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#47489
Setup and Rule Diagram Explanation

This is an Advanced Linear: Balanced game.
J93_Game_#3_setup_diagram 1.png
J93_Game_#3_setup_diagram 1.png (10.44 KiB) Viewed 1188 times
The four boys must sit in chairs 1, 3, 5, and 7; the three girls must sit in chairs 2, 4, and 6. This occurs because of the Separation PrincipleTM in this game, a result of the second rule. With I sitting in chair 5 due to the third rule, and with the girls sitting in chairs 2, 4, and 6, from the fourth rule we can deduce that S must sit in chair 6. R and T must then sit in chairs 2 and 4, not necessarily in that order.

Because F and R must be adjacent to each other from the last rule, and because R limited to chair 2 or chair 4, we can infer that F cannot sit in chair 7, and must instead sit in chair 1 or 3.

Because F cannot sit in chair 7, and because I is already seated in chair 5, only H or J can sit in chair 7.
 saygracealways
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#74997
Hi PowerScore,

Instead of diagramming the two variable sets to be (1) Whether either a Boy or Girl sits in each seat; (2) Name of either Boy or Girl who sits in that seat, I divided the diagram to have the variable sets (1) Name of Boy; (2) Name of Girl. For variable set (1) Name of Boy, I placed an 'X' in chairs 2, 4 and 6; and for variable set (2) Name of Girl, I placed an 'X' in chairs 1, 3, 5 and 7. The resulting inferences came out to be the same, but would my method be far less efficient than the one shown on this forum? If so, is there a way I can improve my thought process on how to structure the diagram so that it's more efficient/concise?

Thank you!
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 KelseyWoods
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#75021
Hi saygracealways!

In this game, it is not a big deal to have set it up the way you did because we have a Separation Principle which means that we alternate between B and G and we know exactly which slots are B and which are G. But in general, it is easier to represent your rules if you keep your variable sets on the same stack and there will be games in which you do not know for sure where all of the variables on one stack go (as we do here with the B/G stack). When determining your variable sets in a game like this, focus on the characteristics that each slot must have. You don't want to have slots which you know will be empty (unless you have an underfunded game) and you want to keep variable sets on the same stack. For this game, we know that each chair has a name and a B/G designation. So it's best to have a stack for the name and a stack for whether they are a B/G.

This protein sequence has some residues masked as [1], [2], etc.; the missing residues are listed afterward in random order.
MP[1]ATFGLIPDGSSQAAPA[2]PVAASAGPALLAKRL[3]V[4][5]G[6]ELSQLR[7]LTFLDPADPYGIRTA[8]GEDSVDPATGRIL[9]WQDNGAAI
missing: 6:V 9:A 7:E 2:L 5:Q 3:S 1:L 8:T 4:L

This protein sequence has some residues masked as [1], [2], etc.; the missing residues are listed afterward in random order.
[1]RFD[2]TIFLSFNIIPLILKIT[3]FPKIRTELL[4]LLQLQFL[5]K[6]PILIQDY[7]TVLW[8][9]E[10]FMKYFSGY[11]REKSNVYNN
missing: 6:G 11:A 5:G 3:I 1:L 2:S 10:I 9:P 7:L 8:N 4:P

Hope this helps!

Best,
Kelsey
 ToluOj
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#80478
I did this game the "normal" way the first go around, and I finished within 8:45, but afterward, I was curious to see if templating would've worked. So I drew up three templates:

Temp 1: FR, 1-2
F R J/H T I S H/J

Temp 2: RF, 2-3
H/J R F T I S J/H

Temp 3: FR, 3-4
H/J T F R I S J/H

Even though I answered within the 8:45, I think I could've shaved a little time on this game with templates. Thoughts?

Also, any reason why the rules stated what direction the children were facing? Seemed unnecessary, but I know these test makers are wily, so I try to be conscious of every word.
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 KelseyWoods
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#80718
Hi ToluOj!

It's hard to say for sure whether the templates would have saved you time with them as it depends on how quickly you were able to create them, your strategy going through questions without them, etc. For some games, templates make the game much easier/faster. For games like this, it's more of a judgment call. So it's good that you're experimenting with templates and asking these questions--that's the best way to determine when you personally will find templates useful and how to create and apply them quickly!

Th fact that the children are all facing north isn't meant to confuse you! It's just meant to be as explicit as possible to make sure there's no room for misinterpreting what it means when children are sitting "next" to each other, etc.

Hope this helps!

Best,
Kelsey

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